There is no true pinnacle in a career that signals the end of needing personal and professional growth. Instead, the value of coaching and learning can be focusing on areas where you want to continue advancing.
Advisor Paula Dorion-Gray, of Crystal Lake, Ill., had built a successful practice that people getting into the business would aspire to have. She is the leader of an ensemble practice that is a recognized and respected brand in her area. So it might be surprising that after 32 years in the industry, and the completion of other programs, she enrolled in a coaching course offered through her broker-dealer. Dorion-Gray shares how coaching allowed her to step back and gain insights she otherwise may not have had. She also shares how she overcame the apprehension to start a program at this point in her career.
Selecting a program for your specific needs
There is no one-size-fits-all approach to coaching that works for every advisor, so to avoid wasting both time and resources, understanding long-term goals can help.
“I think anything that you can learn, regardless of where you’re at in your career, is very, very beneficial.”
“I’ve always done some kind of coaching and the Next Level coaching applied to our industry, and what I’m doing and how I can grow my business. That really appealed to me. For awhile I thought it was for people getting into the business or somebody who wasn’t as seasoned as I’d like to think I am, but once I went and listened to what they were providing, it has had an impact on what I’m doing. It made me look at it from a different perspective,” Dorion-Gray said. “I think anything you can learn, regardless of where you’re at in your career, is very, very beneficial.”
Putting what you learn to work in your practice
Simply attending conferences or coaching sessions will not improve your practice. Being open to what you learn, even if it is not what you want to hear is the first step. Once you evaluate how the coaching can help your business, you need to set a plan and start using the tools coaching can provide advisors and their staff.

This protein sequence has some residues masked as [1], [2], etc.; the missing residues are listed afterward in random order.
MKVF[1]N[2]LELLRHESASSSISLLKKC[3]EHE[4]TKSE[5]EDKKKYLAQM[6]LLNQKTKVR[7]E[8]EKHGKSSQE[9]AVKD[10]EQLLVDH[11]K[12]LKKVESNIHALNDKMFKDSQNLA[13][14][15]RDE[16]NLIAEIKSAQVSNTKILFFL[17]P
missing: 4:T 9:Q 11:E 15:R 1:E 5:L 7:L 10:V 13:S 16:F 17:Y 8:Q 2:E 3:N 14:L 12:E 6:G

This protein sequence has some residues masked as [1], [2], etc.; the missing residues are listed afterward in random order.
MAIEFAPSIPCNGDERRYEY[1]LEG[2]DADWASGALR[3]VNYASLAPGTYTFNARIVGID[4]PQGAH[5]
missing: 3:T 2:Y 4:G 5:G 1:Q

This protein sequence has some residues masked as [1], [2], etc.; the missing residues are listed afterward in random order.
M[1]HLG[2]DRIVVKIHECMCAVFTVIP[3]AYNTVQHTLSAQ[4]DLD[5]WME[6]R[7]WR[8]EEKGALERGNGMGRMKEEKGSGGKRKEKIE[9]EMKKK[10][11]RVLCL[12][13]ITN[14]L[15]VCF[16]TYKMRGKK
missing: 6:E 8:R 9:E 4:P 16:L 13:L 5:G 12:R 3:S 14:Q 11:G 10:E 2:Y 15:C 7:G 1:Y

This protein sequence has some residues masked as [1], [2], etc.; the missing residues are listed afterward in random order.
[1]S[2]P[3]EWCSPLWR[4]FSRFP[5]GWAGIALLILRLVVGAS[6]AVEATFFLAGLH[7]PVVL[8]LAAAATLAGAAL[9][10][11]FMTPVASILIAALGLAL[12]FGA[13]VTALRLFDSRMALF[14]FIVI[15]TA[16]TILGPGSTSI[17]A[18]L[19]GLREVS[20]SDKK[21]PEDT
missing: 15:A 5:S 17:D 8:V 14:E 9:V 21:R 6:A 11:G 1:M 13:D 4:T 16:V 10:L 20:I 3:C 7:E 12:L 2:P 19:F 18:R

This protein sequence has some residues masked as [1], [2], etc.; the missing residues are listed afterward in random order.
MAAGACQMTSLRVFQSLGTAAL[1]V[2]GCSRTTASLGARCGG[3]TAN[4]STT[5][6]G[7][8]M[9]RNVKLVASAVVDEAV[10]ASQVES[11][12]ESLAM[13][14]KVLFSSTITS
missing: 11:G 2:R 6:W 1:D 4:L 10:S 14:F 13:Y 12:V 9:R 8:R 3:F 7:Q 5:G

In the Next Level program she attended, there were several major takeaways for advisors to implement when they returned to their practices. Some of the main points that resonated with her were time allocation and four main metrics to monitor. Like any learning experience, there were some results that surprised Dorion-Gray when she put some elements in action.
“Being in the business for 32 years, over time you can kind of get a little stagnant,” Dorion-Gray said. So the rediscovery process that was introduced to us in the coaching was one that I looked at and I thought, ‘Well I really don’t need to do that because I already do it.’ But I did try it with one of my clients and I was absolutely amazed at the information I learned, even though they had been a client for a long time.”
Being open to the takeaway items from coaching allowed her to reconnect with clients at a higher level. This was invigorating for Dorion-Gray and showed the client her commitment to service.
“I actually sent the rediscovery process to one of my clients accidentally because I was going to talk to her about it on the phone. When she called me and we had our conversation she said, ‘Oh, I got this rediscovery process. I’ll fill it out for you and I’ll send it right back to you.’ She was really excited that I was asking her questions about her pets and things like that which really made me realize there’s things I’m not asking, questions I’m not asking my clients even though I think I know everything about them.”
The idea that coaching is only for those starting out can cause advisors to miss out on an opportunity to be even better than they already are. Whether you are in your first five years in the industry or the leader of a successful brand like Dorion-Gray, there is always room for improvement for those willing to take the time.
“I think in any career, regardless of what you’re doing, you need some kind of coaching. If you look at the major sports figures, regardless of what sport it is, they all have coaches,” Dorion-Gray said. “They continue to have coaches until the end of their career. There’s no reason why we as advisors shouldn’t have coaches as well.”